Crohn’s Disease is one of two diseases considered to be a form of Inflammatory Bowel Disease (IBD). It is characterized by an inflammation mostly of the ilium, or end of the small intestines. But it can occur anywhere along the digestive tract. Characterized by intestinal pain, diarrhea and malabsorption of nutrients (Murray, 1996, p. 441).
Primary Organ/System Affected
Digestive tract, but tends to occur in the colon and the ilium (small intestine) near the ileocecal valve (Lipski, 2005, p. 260). Can also be called “right-sided disease.”
Triggers and Antecedents
There is some research suggesting that the measles virus may cause Crohn’s Disease (Lipski, 2005, p. 261). The disease’s seasonal cycle characteristic suggests that it may be allergy related (Lipski, 2005, p. 261). It is usually diagnosed by age 40, and tends to run in families (Lipski, 2005, p. 260). There is a higher incidence of Crohn’s amongst women who use oral contraceptives (Lipski, 2005, p. 261). Fungal allergies and sensitivity to molds tend to trigger symptoms (Lipski, 2005, p. 261). There is a genetic component to Crohn’s that seems to be triggered by infections, food sensitivities, inflammation of blood vessels and antigen hypersensitivity (Lipski, 2005, p. 262).
Diagnosis is usually done through a combination exams including endoscopy to see the lining of the gastrointestinal tract, X-rays and blood tissue tests (Mayoclinic.org). Stool tests are often used to detect bacterial infections that can trigger flare-ups. By using endoscopy, the practitioner determines where in the digestive tract the inflammation is predominant.
Treatment Options and Lifestyle Changes
At worst, Inflammatory Bowel Disease may require surgery to remove damaged parts of the colon (Rakel, 2007, p. 549). Other medical treatment may involve anti-inflammatory drugs, steroids, immune modulators and antibiotics (Lipski, 2005, p. 263). A recent treatment using a protease inhibitor called BBI is in early stages of use (Lipski, 2005, p. 263). These treatments may help by controlling symptoms, but also carry their own risks and side-effects. Medications along with complementary therapies to prevent flare-ups seems to be most effective (Lipski, 2005, p. 264).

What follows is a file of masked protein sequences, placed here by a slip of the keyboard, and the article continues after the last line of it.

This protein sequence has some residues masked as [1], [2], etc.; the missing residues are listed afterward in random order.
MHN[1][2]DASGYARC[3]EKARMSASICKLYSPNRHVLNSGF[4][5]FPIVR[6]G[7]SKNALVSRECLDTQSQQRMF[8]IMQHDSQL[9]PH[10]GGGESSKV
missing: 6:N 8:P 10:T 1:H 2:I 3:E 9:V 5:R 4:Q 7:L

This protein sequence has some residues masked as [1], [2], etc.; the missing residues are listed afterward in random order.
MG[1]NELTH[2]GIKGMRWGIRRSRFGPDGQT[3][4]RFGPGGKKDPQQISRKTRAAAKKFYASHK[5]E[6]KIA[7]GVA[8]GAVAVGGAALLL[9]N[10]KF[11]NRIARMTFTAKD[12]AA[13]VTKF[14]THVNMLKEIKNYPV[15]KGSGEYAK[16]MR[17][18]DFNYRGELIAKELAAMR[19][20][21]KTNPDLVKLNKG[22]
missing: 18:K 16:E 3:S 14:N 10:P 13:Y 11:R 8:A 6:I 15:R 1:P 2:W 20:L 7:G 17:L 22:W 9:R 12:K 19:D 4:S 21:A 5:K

Botanicals and Herbs
Flaxseed oil can help with reducing inflammation of the intestinal wall (Murray, 1996, p. 442). Boswelia, an Ayurvedic herb, and Aloe Vera (Rakel, 2007, p. 547).
Diets that help with reducing and eliminating food allergies are extremely helpful in reducing symptoms of Crohn’s disease (Murray, 1996, p. 442). Defined formula diets help to improve the nutritional status of patients with IBD and can prevent complications from related surgeries (Rakel, 2007, p. 542). As a primary therapy for CD, a defined formula diet has proven to invoke remission of the disease in 30% - 80% of patients (Rakel, 2007, p. 542).
The Specific Carbohydrate Diet which eliminates cereal grains and their derivatives (including sweeteners other than honey), legumes, potatoes, lactose containing dairy and sucrose, is most effective for patients with CD (Rakel, 2007, p. 542). Many IBD patients find great improvement in symptoms using an elimination diet (Lipski, 2005, p. 264).
It is essential to support a healthy gut flora in the intestinal tract. Many studies show the effectiveness of probiotics on IBD sufferers (Lipski, 2005, p. 262). Different strain combinations will work for different people so there needs be some experimentation to find the most helpful (Lipski, 2005, p. 262).
Consider Nutritional Supplementation: High potency multi, Vitamin C, Vitamin E, Pancreatin (Murray, 1996, p. 442). Fish oils, Iron and Zinc (Rakel, 2007, p. 545).
It is widely believed that stress aggravates IBD, but a German study did not find a relationship between symptoms of CD and stressors (Rakely, 2007, p. 547, Lipski, p. 261). However, suffering caused by the disease may lead to depression and emotional problems requiring attention.
The Standard American Diet (SAD) can only aggravate issues in the digestive tract. Current trends using high-fructose corn syrup in many food products is known to cause inflammation as well as trans-fats found in many fast foods and prepared foods. These trends in eating have contributed to greater prevalence of irritable bowel syndrome and the closely related inflammatory bowel diseases of Crohn’s and Ulcerative Colitis. By educating in nutrition and healthy living, we may see a dramatic decrease in the appearance of CD and other digestive sickness.
A good gut repair protocol, such as the one in Primo Gut Repair Program, can help relieve the symptoms and suffering associated with inflammatory bowel disease and other issues of the gut. Request your FREE Gut Repair Program consultation!
Lipski, L. 2005. Digestive Wellness. New York: McGraw-Hill.
Mayo Clinic Website: www.mayoclinic.org
Murray, M. 1996. Encyclopedia of Nutritional Supplements. New York: Three Rivers Press.
Rakel, D. 2007. Integrative Medicine. Philadelphia, PA: Saunders